In Conclusion...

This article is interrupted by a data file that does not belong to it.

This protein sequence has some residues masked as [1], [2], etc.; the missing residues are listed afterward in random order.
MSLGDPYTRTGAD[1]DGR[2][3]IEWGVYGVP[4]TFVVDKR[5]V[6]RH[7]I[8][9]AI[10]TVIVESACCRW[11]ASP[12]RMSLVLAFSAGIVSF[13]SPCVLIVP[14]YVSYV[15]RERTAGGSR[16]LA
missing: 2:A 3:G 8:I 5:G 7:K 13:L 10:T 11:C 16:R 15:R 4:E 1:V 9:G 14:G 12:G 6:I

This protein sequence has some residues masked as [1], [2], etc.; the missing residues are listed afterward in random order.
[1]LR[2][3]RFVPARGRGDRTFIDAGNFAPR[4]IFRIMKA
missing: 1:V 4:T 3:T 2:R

Here's what I'm saying: People who want Black Panther to win Best Picture don't really care what the best movie of the year is. If they did, then they'd be talking about BlacKkKlansman, Green Book, Sorry to Bother You, or If Beale Street Could Talk, because those are better films that approach the topic of race without sacrificing what makes them good for almost an hour of their runtime. Instead, the race for Best Picture has been warped and permuted to instead be the race for "most socially relevant picture." That's not to say that films about race aren't deserving of big box office returns or shiny statues. In the same LA Times article mentioned above, Tony Angellotti is quoted, saying, "Look at A Soldiers Story, In the Heat of the Night, Ray, Guess Who's Coming to Dinner and Sounder. This kind of socially aware vote for a movie that spotlights racism is rooted in the academy's DNA." There are some amazing films out there about the black community and their struggles in America. And when one of those movies is as good as In the Heat of the Night or Guess Who's Coming to Dinner, it should have as fair a chance as any other of walking home with a statue. Am I in favor of more films about minorities being nominated for Best Picture? Sure, bring it on! But if we're going to call a film the Best Picture, it should actually be the best picture of the year, not an extorted vote for a hot-button film with a shoddy, assembly-line third act.